Rows and Rows

Two things, both independent of each other, and often working in cahoots, make you get out and about more in your own neighbourhood; visitors and good weather. April and May gave us the former in abundance and the latter in just enough quantity to be of assurance the sun does indeed exist and it can, when it feels like it, smile upon northern Germany. Ergo, the last couple of weeks – while we’ve waited on internet technicians and key locksmiths and hassled incompetent moving companies – we have been getting out and about to sightsee with Kiel first timers, and to check out more of what surrounds us. Checking out what surrounds us, it must be admitted, found a logical extension in adding scenic, pram-friendly routes to the ‘stroll list’ for when we are no longer two, but three.

My cousin was with us for last week and he was, as many are when they journey to Germany, keen to see some historical war sites. Kiel has several of its own memorials and sites of interest tucked away, but its main association with WW2 still exists today; Kiel’s port was a major naval base and where the war ships and submarines were built. Consequently, it was bombed heavily and largely rebuilt after the war. A walk to the water today will take you to the once-more significant naval base and ship and submarine building yards which remain central to the sailing city’s industry and economy.

Unsure of what else to show my cousin beyond Laboe, where the Naval Memorial and UBoot-995 lies, I asked SG’S Mum about some other historical war sites we could visit. She suggested the British Commonwealth War Cemetery, the final resting place of nearly one thousand WW2 soldiers from Great Britian, Australia, New Zealand, Canada and Poland. Turns out the cemetery, which is part of the Nordfriedhof (Kiel has two beautiful cemeteries, one in the north and one in the south) is about a 900m walk from our place. So on a suitably grey and grizzly day, my cousin and I set out to find it, via my favourite cafe for a warming drink.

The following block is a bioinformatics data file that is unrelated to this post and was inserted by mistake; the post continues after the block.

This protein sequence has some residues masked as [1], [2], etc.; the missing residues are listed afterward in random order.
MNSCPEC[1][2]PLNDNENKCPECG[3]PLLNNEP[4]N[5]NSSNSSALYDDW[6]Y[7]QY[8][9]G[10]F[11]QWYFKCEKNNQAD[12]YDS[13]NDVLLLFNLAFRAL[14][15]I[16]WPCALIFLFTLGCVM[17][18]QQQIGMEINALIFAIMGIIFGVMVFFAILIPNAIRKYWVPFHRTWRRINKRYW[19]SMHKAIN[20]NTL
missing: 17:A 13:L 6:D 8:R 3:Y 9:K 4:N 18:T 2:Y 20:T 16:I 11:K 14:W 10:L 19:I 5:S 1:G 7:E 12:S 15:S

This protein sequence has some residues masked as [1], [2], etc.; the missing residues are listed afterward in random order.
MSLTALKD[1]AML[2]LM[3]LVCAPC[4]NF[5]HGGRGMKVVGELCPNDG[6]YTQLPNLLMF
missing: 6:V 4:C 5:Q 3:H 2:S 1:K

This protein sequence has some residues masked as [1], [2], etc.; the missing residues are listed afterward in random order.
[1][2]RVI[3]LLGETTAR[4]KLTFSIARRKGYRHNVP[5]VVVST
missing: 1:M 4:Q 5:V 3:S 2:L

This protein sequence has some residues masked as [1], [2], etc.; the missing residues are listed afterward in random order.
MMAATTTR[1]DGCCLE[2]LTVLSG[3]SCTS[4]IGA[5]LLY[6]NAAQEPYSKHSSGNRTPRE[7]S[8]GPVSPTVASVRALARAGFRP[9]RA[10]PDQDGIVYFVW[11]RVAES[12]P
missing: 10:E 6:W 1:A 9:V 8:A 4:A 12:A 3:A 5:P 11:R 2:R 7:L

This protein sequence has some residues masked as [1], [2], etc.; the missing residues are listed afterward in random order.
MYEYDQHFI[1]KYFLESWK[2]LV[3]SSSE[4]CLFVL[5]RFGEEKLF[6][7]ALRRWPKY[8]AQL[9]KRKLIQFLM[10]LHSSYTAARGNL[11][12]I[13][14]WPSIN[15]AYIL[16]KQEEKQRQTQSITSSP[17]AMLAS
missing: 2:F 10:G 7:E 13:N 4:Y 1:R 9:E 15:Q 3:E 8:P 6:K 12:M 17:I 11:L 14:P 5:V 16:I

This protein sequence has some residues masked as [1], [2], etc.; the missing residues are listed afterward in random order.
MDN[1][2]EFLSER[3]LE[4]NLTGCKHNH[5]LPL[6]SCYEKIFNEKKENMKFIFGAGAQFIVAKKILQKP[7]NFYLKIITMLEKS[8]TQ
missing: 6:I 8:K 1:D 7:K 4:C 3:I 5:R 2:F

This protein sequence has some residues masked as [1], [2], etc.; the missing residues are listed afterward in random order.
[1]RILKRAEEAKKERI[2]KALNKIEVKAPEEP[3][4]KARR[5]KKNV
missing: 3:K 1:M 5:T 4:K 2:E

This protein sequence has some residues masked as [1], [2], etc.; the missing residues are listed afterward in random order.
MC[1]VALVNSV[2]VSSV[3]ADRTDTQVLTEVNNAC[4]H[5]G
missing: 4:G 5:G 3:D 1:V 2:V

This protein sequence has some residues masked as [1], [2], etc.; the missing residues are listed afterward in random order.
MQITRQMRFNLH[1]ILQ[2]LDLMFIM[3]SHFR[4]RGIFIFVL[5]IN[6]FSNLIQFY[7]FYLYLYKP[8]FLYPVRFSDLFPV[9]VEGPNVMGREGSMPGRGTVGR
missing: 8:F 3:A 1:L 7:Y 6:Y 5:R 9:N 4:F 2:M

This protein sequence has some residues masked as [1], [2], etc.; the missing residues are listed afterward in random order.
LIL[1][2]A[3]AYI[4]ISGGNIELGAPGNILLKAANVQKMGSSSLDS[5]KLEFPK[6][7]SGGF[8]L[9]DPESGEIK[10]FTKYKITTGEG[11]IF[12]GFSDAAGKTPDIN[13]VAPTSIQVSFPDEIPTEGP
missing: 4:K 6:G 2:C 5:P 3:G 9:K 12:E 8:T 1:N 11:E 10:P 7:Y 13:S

I love cemeteries and this one is beautiful. Huge trees crane over the headstones, and drip onto the wide paths. Everything is green and quiet.

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With no one about and quite unsure if we were allowed to do so (one can never be sure) we went off the muddy path and pushed through the little gate into the British Commonwealth Cemetery.

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Row and row of headstones, with names and ages rarely over 29. Some headstones had no names, some bore a sentence of two of Godly sacrifice and gratitude, some families had been able to engrave a few words. We wound our way quietly through the rows.